React­ing to the White House­’s new pre­dic­tion that the bud­get deficit will hit $482 bil­lion in the fis­cal year that starts Octo­ber 1, Con­rad said that num­ber eas­i­ly could rise by an addi­tion­al $80 bil­lion when the full costs of the Iraq war are tal­lied next year.

The econ­o­my has been hob­bled by the hous­ing mar­ket col­lapse and soar­ing food and ener­gy prices. In Feb­ru­ary, the Demo­c­ra­t­ic-con­trolled Con­gress and Pres­i­dent George W. Bush approved a $168 bil­lion, two-year stim­u­lus plan to ward off recession.

With the slow­ing econ­o­my and the cost of the eco­nom­ic stim­u­lus plan, the White House said it thinks the deficit will hit a record $482 bil­lion in fis­cal 2009. How­ev­er, it cut its fore­cast for the cur­rent fis­cal year to $389 billion.

Even if we ignore where the mon­ey went or is even going now, the prob­lem (the Debt) is still out there, like a tick­ing time bomb. Just as there were fore­clo­sures on bad mort­gage loans through­out the US, there will come a day when some­one has to come up with a way of pay­ing that debt. When will that day come? I’m not sure, but I can pret­ty much count on it being with­in the next 20 years, and the fur­ther out the US Gov­ern­ment can push it out, the bet­ter for who­ev­er is in pow­er. Whether the Pres­i­dent in that era is Barack Oba­ma, Chelsea Clin­ton or per­haps one of the Bush Twins, there will come a day when the US Debt reach­es some sort of a break­ing point. What effect this will have is also hard to guess, but I can’t imag­ine a sce­nario where it will be a good thing. More than like­ly, the qual­i­ty of life in the US will suf­fer, as it has suf­fered dur­ing the past eight years. Peo­ple will work hard­er with less time for them­selves for less pay, and under poor­er work­ing con­di­tions. Decent Med­ical care will be hard­er to get and also be more expen­sive (again), Aver­age Life Expectan­cy will get short­er (again), and dai­ly life in gen­er­al will get more bru­tal, vio­lent, unfair and unpleas­ant, par­tic­u­lar­ly if you are not very rich. There’s a good pos­si­bil­i­ty that this event (call it a crash, a cor­rec­tion, a default, or what­ev­er you like) will come at a time when Pam and I might wish to be retired and liv­ing on a fixed income, per­haps includ­ing some sort of a Gov­ern­ment Pen­sion. You can bet that those will get hit. Rather than end up poor and liv­ing in a coun­try fil­ing for bank­rupt­cy (or some­thing worse), we opt­ed for a coun­try that looked to be more sol­vent in the com­ing 20 years, at least.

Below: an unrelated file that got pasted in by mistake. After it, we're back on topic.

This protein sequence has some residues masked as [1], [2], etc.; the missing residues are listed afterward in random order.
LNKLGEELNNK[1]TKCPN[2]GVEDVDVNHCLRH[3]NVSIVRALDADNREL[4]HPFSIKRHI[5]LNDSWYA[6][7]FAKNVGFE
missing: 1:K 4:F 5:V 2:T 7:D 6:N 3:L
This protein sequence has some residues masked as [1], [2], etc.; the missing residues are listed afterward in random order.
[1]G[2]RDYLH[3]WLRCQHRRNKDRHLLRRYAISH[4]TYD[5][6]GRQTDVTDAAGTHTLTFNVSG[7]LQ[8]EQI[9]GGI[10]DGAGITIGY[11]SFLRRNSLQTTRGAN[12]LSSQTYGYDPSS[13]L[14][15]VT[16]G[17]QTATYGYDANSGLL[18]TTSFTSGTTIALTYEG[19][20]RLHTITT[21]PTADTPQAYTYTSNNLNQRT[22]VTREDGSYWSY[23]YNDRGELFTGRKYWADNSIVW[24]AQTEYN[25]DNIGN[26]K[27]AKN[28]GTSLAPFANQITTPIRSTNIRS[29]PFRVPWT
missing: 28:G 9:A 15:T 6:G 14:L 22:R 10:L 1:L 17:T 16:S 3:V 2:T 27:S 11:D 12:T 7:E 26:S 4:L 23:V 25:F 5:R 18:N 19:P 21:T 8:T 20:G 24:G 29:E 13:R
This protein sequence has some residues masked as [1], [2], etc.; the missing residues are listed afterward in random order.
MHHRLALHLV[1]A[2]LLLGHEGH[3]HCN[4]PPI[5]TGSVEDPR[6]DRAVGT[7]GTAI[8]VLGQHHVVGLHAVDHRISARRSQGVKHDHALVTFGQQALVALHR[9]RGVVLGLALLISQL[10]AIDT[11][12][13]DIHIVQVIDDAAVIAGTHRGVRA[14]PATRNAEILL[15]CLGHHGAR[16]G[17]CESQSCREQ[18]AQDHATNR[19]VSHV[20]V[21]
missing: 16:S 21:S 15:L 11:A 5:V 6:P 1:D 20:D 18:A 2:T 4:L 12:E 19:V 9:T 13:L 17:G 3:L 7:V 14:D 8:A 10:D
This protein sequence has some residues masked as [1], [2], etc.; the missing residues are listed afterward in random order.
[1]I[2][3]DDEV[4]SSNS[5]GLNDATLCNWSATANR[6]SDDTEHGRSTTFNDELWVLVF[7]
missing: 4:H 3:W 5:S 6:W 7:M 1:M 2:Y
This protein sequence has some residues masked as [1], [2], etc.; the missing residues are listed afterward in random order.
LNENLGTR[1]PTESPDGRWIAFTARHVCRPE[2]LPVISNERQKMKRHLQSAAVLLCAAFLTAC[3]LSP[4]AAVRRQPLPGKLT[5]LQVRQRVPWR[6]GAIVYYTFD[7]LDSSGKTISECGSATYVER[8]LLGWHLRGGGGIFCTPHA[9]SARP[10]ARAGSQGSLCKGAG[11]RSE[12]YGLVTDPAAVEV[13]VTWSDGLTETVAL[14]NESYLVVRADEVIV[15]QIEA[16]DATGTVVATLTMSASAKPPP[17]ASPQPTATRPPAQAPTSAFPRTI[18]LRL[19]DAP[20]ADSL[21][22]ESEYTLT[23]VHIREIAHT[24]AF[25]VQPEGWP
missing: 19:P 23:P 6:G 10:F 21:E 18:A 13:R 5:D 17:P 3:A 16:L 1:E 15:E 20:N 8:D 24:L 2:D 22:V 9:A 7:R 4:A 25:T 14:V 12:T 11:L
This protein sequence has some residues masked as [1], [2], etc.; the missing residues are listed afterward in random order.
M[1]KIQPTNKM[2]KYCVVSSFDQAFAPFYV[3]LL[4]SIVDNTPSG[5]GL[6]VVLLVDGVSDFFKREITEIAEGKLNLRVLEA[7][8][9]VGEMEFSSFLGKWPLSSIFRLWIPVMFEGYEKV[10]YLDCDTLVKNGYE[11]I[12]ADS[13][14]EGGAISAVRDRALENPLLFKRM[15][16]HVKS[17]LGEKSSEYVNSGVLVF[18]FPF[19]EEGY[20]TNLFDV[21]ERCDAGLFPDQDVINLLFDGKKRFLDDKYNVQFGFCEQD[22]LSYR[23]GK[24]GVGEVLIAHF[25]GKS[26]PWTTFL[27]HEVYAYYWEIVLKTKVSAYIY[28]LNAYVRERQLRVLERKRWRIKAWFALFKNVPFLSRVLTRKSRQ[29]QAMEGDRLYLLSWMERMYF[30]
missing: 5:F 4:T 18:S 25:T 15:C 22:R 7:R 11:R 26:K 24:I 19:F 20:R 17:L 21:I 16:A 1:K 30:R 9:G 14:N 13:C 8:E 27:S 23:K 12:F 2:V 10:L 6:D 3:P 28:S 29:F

So, once again, if this lat­est news (which came as lit­tle sur­prise) my instincts about where we went, and when we went have remained on track. I hope my good sense (and per­haps luck) holds. After all, part of ‘good for­tune’ is being in the right place at the right time

8 Replies to “Fireworks and Fiscal Ruin”

  1. Excel­lent post, and right on tar­get, David!

    Sure wish my David and I had act­ed quick­er on the US to Cana­da move — the finan­cial sit­u­a­tion would have been much bet­ter. The good thing is we bought a small place here — wish we had sprung for a larg­er unit! The bad thing is there is no way in hell we’ll be unload­ing our Flori­da prop­er­ties any­time soon.

    I’m going to link to your post on Moved to Van­cou­ver, if you don’t mind.

    You’re right: being in the right place at the right time is def­i­nite­ly a part of “good fortune”.

    Glad we’re all here now .…

  2. The best mea­sure of the repaya­bil­i­ty of a coun­try’s debt is its debt-to-GDP ratio.

    Canada’s debt is 32% of its GDP, down from a high of over 60% around 1996.

    The US in 2007 car­ried 37%, down from a high of 49% in 1994.

    The US had and has the bonus of valu­ing its debt almost entire­ly in its own currency.

    It’s good that the Cana­di­an debt/GDP ratio is drop­ping, and it’s bad that the US ratio is ris­ing, but if one describes the present US debt sit­u­a­tion as “as bad as Cana­da was in 2003” it should add some perspective.